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As the S&P 500 tries for a new high, four market analysts share what they're watching

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S&P 500 opens slightly higher as it continues march toward new record high—What four experts are watching now

The S&P 500 moved slightly higher Monday as it continued its march toward new highs.

Here's what four experts are watching now.

Mark Spitznagel, founder of Universa Investments, sees overvaluation as an issue.

"We are in a boom-and-bust cycle. An epic monumental boom-bust cycle … I'm not necessarily saying we have to be on the cusp [of a bust]. Timing these things certainly is impossible. But look, stock market crashes happen as a direct result of overvaluation. I don't think there are many people around right now that would argue against the fact that markets are quite overvalued. Maybe they'll get more overvalued. I think that's the argument for being long today is they could continue their overvaluation and get even more so. But they're overvalued and this is the setup for left-tail events in stock markets."

Anthony Woodside, senior trader at Neuberger Berman, sees potential upside in corporate credit.

"When we look at the market here, the opportunities are pervasive in corporate credit still. I know that we had a strong rally in credit. However, we look at the global macroeconomic landscape, and we see an environment where policy yields are at zero across the globe, not just in the U.S. but in developed markets in general, and we think that that creates a very constructive environment for corporate credit. Fiscal policy remains supportive. I know that we have an impasse in Congress currently, but we do expect the constructive environment to continue to be supportive for credit given the pervasiveness of yield scarcity for investors across the globe."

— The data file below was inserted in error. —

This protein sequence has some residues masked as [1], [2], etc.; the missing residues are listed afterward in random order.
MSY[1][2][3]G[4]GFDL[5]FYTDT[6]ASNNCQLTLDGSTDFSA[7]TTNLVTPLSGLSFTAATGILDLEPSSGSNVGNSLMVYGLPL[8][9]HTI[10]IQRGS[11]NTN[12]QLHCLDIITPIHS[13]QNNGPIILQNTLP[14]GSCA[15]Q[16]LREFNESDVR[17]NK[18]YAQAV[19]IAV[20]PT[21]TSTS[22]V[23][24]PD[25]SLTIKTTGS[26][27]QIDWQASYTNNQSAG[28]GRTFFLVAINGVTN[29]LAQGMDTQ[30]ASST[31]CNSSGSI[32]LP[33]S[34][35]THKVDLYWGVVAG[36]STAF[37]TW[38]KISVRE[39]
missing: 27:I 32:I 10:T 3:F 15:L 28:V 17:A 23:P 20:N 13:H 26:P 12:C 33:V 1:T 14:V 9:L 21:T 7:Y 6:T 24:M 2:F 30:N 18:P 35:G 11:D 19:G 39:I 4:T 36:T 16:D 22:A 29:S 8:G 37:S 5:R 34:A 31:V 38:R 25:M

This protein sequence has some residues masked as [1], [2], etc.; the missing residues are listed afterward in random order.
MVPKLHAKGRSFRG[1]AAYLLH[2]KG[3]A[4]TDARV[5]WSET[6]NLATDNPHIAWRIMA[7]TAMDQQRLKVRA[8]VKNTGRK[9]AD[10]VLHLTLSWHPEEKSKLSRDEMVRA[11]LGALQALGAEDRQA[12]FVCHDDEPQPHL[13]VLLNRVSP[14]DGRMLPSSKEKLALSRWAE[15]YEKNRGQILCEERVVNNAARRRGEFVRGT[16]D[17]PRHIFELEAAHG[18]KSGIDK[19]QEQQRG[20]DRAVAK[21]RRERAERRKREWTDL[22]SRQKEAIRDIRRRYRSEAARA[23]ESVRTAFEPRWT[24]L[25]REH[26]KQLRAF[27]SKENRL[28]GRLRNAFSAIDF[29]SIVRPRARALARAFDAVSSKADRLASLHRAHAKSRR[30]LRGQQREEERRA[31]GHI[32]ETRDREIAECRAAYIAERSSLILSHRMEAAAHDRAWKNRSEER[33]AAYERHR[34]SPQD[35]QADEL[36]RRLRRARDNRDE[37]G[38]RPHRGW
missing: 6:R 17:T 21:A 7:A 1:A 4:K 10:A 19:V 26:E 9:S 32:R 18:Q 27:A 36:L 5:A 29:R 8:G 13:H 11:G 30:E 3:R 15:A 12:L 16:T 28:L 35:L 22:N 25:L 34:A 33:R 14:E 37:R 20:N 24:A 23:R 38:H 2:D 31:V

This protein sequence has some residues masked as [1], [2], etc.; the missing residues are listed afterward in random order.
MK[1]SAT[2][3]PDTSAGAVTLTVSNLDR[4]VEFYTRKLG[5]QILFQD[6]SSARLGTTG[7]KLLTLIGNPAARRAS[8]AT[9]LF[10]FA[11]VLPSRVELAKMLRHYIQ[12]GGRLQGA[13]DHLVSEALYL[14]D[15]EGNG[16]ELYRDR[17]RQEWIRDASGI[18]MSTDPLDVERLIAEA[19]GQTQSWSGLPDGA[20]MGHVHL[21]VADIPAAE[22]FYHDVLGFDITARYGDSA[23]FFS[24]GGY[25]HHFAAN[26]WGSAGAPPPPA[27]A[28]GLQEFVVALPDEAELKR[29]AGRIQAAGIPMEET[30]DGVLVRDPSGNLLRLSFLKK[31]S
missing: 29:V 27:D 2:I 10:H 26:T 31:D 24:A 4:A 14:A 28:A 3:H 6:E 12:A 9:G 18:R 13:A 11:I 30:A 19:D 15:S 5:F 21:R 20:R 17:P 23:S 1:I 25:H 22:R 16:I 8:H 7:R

Stephanie Link, chief investment strategist at Hightower, said this week offers a critical read on the consumer.

"It's going to be a very busy week. We have one last week of earnings. It's about 5% of the S&P 500. But the important part of it, it's really going to be a tell on the consumer. And as we know there are haves and have-nots. The do-it-yourself [retailers] are actually beneficiaries of stay at home so Home Depot and Lowe's should do well. The problem is the stocks are up so much and they're not exactly cheap so watching to see the reaction there. The essentials, companies like Walmart and Target, also report. Again, they've had nice moves."

Rebecca Felton, chief risk officer and senior portfolio manager at RiverFront Investment Group, said the technical setup is supportive for markets.

"We believe that the markets can grind high here. A lot of it is based on technicals more than it is fundamentals, although it's good to see analysts start revising estimates higher as we move through Q2 and the numbers came in above the very low expectations so there is a belief that the economy can recover. Obviously, what's going on in Washington right now is going to be very critical to that."

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